The infamous red ‘MAGA’ (Make America Great Again) hat, donned by Donald Trump and his supporters during his successful election campaign, has become synonymous with all the aspects of Trump and his presidency that his adversaries claim make him undeserving of his position. Racism, misogyny and deceit, to name but a few. Why then is world-famous rapper, Kanye West, known for his brash personality, wearing the cap for all the media to condemn? Is his support for Trump really as naïve as most think, or can Kanye’s stance be justified?
Not only is it unusual for a high profile African-American to publicly support Trump, but Kanye, now 41 years old, has in the past spoken out against the Republicans. His declaration in 2005 that ‘George Bush doesn’t care about black people’ demonstrates Kanye’s opinion of the Republican role in the institutionalised racism of modern America, making his endorsement of Trump come across as somewhat hypocritical.
The scandalous relationship began early in 2018, when Kanye relaunched his Twitter with a flurry of thought-inducing tweets. It was in these tweets that his support for Trump becomes apparent, claiming the two share the same ‘dragon energy’ and that the ‘mob can’t make me not love him’, as well as posting his first picture of the MAGA hat, signed by Trump himself. Unsurprisingly, criticism came flying Kanye’s way, from haters and fans alike. Some even questioned the rapper’s mental health, something he has openly struggled with before.
The controversy filled saga seems to have come to its apogee with Kanye appearing on SNL in September. After performing whilst wearing the divisive red baseball cap, Kanye took to the stage to try and defend his choice to parade the hat on one of America’s most popular TV shows. ‘They bully me backstage’, Kanye says, in an attempt to preach ‘love’ rather than ‘hate’. He also appears to attack the mainstream media, claiming that 90% of it is ‘liberal’, who try to tell people, especially African-Americans, what they can and cannot believe. Naturally, there was a backlash from these statements, with SNL seemingly cutting Kanye short amongst booing from the crowd. But does Kanye have a point?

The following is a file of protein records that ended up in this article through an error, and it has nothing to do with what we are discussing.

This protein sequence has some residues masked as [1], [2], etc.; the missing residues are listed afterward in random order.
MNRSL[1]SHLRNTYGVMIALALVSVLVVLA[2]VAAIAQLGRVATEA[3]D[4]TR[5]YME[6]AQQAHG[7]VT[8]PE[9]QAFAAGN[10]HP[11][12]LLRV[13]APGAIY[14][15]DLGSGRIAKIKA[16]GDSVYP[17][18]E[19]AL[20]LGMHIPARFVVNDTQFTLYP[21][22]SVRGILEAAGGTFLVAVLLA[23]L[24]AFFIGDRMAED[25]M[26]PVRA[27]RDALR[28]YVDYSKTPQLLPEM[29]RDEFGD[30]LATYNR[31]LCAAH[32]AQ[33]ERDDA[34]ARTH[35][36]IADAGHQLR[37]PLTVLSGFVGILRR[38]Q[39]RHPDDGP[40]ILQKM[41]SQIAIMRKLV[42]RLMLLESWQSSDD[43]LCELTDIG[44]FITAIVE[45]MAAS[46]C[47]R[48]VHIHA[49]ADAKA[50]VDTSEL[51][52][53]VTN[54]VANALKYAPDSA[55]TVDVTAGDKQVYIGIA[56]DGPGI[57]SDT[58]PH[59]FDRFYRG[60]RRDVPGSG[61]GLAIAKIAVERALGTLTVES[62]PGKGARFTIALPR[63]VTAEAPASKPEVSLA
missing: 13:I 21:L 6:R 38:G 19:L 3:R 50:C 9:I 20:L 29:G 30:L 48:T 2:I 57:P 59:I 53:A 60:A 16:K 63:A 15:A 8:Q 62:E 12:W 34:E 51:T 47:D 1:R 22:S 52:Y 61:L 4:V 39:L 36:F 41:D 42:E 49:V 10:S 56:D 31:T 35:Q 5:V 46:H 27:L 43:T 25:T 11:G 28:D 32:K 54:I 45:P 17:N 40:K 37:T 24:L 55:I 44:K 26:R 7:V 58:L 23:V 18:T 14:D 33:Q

For the majority of people, including those in Britain, Trump and his presidency are hard to agree with. Does this mean it is right that those who endorse him should be ‘bullied’? Should they be strong-armed by mainstream media in to changing their views? Should a celebrity, love or hate him, have his mental health questioned for supporting his president? Many would point to Trump’s derogatory attitude towards minorities and women, stating that those who do support Trump are indeed supporting these possibly dangerous mind-sets. Many have asked Kanye whether he should be openly supporting Trump when he could instead be representing the views of the overwhelming majority of his race and fans.
Whatever may be thought of Kanye or Trump, it seems that against all the reproach Kanye West’s choice of headwear has opened an important dialogue on how political views are treated by those who may disagree with them.